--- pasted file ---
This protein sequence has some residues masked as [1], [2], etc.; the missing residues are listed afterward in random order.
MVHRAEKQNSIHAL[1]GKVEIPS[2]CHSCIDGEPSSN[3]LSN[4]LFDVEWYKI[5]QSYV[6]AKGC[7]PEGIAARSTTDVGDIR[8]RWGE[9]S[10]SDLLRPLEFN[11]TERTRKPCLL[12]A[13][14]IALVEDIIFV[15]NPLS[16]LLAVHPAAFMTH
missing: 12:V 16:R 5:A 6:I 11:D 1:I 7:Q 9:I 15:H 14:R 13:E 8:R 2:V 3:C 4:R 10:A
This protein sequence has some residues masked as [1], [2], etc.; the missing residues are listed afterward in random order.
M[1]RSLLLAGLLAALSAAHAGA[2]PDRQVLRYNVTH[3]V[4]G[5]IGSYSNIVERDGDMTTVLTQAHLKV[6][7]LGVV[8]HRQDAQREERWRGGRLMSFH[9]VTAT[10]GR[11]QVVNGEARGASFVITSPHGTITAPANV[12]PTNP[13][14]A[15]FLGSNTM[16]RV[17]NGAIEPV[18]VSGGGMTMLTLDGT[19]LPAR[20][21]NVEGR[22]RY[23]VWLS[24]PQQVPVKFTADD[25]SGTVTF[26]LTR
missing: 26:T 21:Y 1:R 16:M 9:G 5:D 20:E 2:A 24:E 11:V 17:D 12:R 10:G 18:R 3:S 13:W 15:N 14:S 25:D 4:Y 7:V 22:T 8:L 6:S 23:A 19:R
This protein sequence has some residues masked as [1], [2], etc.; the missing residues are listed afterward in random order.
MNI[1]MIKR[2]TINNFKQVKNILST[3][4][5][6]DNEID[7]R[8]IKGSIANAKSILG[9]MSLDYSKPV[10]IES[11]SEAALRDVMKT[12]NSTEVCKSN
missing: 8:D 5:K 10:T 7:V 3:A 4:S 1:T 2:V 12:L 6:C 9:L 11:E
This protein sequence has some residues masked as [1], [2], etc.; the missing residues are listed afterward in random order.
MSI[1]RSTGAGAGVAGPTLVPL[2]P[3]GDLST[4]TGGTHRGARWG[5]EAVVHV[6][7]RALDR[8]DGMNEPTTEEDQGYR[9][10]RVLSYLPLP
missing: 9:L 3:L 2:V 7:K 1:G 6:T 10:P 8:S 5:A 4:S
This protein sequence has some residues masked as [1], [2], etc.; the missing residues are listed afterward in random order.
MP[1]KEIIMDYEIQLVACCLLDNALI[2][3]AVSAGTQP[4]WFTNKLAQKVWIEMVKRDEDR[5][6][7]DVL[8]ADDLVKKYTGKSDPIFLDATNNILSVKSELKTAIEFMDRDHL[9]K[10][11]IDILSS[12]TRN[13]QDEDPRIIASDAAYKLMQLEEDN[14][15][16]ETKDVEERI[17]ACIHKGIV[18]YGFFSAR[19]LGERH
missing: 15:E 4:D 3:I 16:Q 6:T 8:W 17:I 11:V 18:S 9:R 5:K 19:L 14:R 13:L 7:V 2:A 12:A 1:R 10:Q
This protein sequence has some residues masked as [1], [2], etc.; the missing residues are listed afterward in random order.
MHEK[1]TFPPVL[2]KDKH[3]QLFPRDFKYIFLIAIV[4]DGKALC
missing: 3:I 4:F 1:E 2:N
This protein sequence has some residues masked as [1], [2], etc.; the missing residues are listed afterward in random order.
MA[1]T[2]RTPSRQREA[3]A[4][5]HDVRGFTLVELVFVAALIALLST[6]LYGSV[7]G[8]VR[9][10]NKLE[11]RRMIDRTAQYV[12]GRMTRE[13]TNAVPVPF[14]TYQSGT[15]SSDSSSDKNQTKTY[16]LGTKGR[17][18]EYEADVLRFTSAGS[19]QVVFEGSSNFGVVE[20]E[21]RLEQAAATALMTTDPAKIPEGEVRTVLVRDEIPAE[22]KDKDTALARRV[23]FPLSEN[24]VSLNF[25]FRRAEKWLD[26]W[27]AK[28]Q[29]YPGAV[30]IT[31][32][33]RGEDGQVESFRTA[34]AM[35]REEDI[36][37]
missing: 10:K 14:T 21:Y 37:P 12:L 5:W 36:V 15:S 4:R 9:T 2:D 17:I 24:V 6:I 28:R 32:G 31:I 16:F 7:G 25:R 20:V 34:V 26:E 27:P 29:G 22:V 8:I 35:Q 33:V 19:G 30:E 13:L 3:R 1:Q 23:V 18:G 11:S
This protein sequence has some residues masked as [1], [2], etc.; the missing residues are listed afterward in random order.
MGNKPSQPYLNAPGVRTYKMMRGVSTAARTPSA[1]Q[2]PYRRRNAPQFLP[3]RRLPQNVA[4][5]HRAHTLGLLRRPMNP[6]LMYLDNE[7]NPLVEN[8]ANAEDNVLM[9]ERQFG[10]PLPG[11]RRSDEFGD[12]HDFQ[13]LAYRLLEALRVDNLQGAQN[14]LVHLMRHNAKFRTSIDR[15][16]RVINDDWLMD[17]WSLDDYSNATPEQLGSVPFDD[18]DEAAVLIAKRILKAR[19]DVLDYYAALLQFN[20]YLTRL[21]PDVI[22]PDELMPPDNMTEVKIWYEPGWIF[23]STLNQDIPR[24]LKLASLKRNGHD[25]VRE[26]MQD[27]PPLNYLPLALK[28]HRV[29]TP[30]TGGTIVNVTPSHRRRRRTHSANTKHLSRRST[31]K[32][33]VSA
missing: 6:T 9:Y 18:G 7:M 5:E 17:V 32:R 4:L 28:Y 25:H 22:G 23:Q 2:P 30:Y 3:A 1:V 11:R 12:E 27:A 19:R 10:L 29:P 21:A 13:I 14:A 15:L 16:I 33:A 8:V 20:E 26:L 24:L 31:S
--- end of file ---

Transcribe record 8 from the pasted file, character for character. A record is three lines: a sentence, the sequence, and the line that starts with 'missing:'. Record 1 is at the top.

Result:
This protein sequence has some residues masked as [1], [2], etc.; the missing residues are listed afterward in random order.
MGNKPSQPYLNAPGVRTYKMMRGVSTAARTPSA[1]Q[2]PYRRRNAPQFLP[3]RRLPQNVA[4][5]HRAHTLGLLRRPMNP[6]LMYLDNE[7]NPLVEN[8]ANAEDNVLM[9]ERQFG[10]PLPG[11]RRSDEFGD[12]HDFQ[13]LAYRLLEALRVDNLQGAQN[14]LVHLMRHNAKFRTSIDR[15][16]RVINDDWLMD[17]WSLDDYSNATPEQLGSVPFDD[18]DEAAVLIAKRILKAR[19]DVLDYYAALLQFN[20]YLTRL[21]PDVI[22]PDELMPPDNMTEVKIWYEPGWIF[23]STLNQDIPR[24]LKLASLKRNGHD[25]VRE[26]MQD[27]PPLNYLPLALK[28]HRV[29]TP[30]TGGTIVNVTPSHRRRRRTHSANTKHLSRRST[31]K[32][33]VSA
missing: 6:T 9:Y 18:G 7:M 5:E 17:V 32:R 4:L 28:Y 25:H 22:G 23:Q 2:P 30:Y 3:A 1:V 11:R 12:E 27:A 19:R 10:L 29:P 21:A 13:I 14:A 15:L 16:I 33:A 8:V 20:E 26:L 24:L 31:S